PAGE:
Architecture and Design

No, Mesa Isn't the Southwest's Best Big City

Contrary to what Time Inc.'s Money magazine would have you believe, Mesa is not the best big city to inhabit in the Southwest.

Mesa, you should know, is not the best big city to inhabit in the state of Arizona. Nor, hate to break it to ya, is it the best "big city" to call home among Phoenix's far-reaching suburbs. 

In its recently released list of America's five best big cities, ranking the top places to live with a population of at least 300,00 in the West, Southwest, Northeast, Southeast, and Midwest, Mesa won the designation alongside Denver, Pittsburgh, Tampa, and Omaha. What's in the title exactly? Money considered factors including "a robust job market, affordable housing... accessibility to health care, culture, and open space," with bonus points awarded for having low crime and strong public schools. Sounds like reasonable enough criteria. But umbrage should be taken with the results — particularly the Southwestern one. 

Before addressing the question that naturally springs to the mind of anyone who has spent time in both Mesa and also America's Southwest region, we'll note that Mesa is not the worst city to live in among the numerous options one finds in the Southwest, a region that doesn't really have set borders. It is far better than bad, but crowning it the best makes for a bizarre coronation.

That obvious question, however, is: Hey, wait, are you joking?

Because it seems like you might be joking. 

The Southwest is a thing, undoubtedly. But what that thing consists of varies quite dramatically depending on whom you ask. Could be all of Arizona, California, Colorado, Nevada, New Mexico, Oklahoma, Texas, and Utah, according to a judicious some. More conservative estimations count just Arizona, southern pieces of Utah and Colorado, western New Mexico, and a chunk of west Texas.

Of course, Mesa would be in the running. It's the third most populated city in Arizona, behind Phoenix and Tucson. A big city, per Money, is any with more than 300,000 people. Mesa easily surpasses this count, with an estimated 461,000 people.

This population requirement quickly rules out the majority of Arizona's 91 cities and towns, including Tempe, Gilbert, Glendale, Chandler, and even Scottsdale, which Money mentioned in comparison to Mesa regarding its golf course prowess. Okay, fine.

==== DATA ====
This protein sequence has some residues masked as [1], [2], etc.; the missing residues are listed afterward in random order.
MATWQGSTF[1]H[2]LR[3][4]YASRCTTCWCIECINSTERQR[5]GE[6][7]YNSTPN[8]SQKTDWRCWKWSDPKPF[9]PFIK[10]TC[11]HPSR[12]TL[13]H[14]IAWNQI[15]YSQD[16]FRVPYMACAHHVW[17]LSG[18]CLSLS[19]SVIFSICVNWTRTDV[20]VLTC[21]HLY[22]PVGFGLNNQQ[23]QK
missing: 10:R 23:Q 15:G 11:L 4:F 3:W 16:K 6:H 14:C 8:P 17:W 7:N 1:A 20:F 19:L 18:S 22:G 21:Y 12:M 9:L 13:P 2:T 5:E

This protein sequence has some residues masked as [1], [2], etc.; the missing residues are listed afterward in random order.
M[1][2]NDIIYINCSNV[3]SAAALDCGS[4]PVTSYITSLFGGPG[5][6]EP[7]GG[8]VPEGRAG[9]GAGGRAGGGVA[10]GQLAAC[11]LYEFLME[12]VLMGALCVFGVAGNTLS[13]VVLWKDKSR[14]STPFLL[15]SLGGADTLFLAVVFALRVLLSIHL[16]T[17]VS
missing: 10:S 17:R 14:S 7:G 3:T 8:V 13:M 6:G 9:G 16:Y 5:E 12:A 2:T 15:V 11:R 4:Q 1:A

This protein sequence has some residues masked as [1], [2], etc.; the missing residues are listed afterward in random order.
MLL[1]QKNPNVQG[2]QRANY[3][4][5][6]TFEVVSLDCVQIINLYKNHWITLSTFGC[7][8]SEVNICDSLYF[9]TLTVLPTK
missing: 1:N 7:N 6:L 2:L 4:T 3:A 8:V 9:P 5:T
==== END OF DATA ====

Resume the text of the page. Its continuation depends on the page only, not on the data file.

Covering 133 square miles, Mesa is without a doubt big. But its population density, which comes in at about 3,536 people per square mile, is lacking compared to the other cities included on Money's list. Pittsburgh has 5,540 people per square mile, Denver 4,044. For context, and if we were to run with the broader definition of the Southwest, it's helpful to know that Los Angeles has 8,282 people per square mile. 

Speaking of people, here are a few associated with Mesa who are all too familiar to locals: Russell Pearce (the recalled ex-state Senate President who thought it would be cool to forcibly sterilize women on Medicaid), Ryan Giroux (the white supremacist who shot six people in Mesa last year), and Travis Alexander (the man Jodi Arias murdered in his Mesa home).

Yes, these people do not reflect the city's greater population. But they are not insignificant in considering it as a place to move. In favor of balance, we'll note that emo rock hero Jim Adkins of Jimmy Eat World and Jake Shears of Scissor Sisters both hail from Mesa. Neither one still lives in Mesa, however.

This isn't to say that Mesa is without charm. Quite the contrary. The East Valley suburb is home to what some might argue is the Valley's best arts destination that also has the distinction of being the region's largest arts and entertainment complex: Mesa Arts Center. MAC routinely hosts concerts and theatrical productions in a lovely facility, and the center includes Mesa Contemporary Arts Museum, a bastion of Arizona art. There's culture to be had, and Mesa looks on its way to becoming one of the metropolitan area's top arts hubs. The city's most notable independent music venue, The Nile, recently got its liquor license. A new stretch of the Valley-spanning Light Rail opened just days prior to this writing, and the city seems keen on expanding its public art offerings particularly when it comes to murals.

In its reasoning for choosing Mesa as the Southwest's best big city, Money touts its golf courses, some well-ranked schools, and low housing prices.

We won't argue those points, but we will say that public schools are generally not great in Arizona and great real estate offerings can also be found across the Valley. Forbes recently named Phoenix among the best cities to invest in housing in 2015. 

Mesa's shortcomings, then, are easy to spot when looking for, oh, things people generally associate with big cities. These include but are not limited to bustling nightlife available every night of the week, a burgeoning creative class, numerous places to see both visual and performing art (and interact with people making it), beautiful hotels, established alternative transportation options, world-class shopping, an array of museums and cultural institutions, and plenty of stellar restaurants.

Is Mesa a family-friendly place where you could buy a nice house and probably be pretty happy? Yes. Does that make it a better big city than Phoenix or Tucson? 

Quite simply, no.

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Becky Bartkowski is an award-winning journalist and the arts and music editor at New Times, where she writes about art, fashion, and pop culture.
Contact: Becky Bartkowski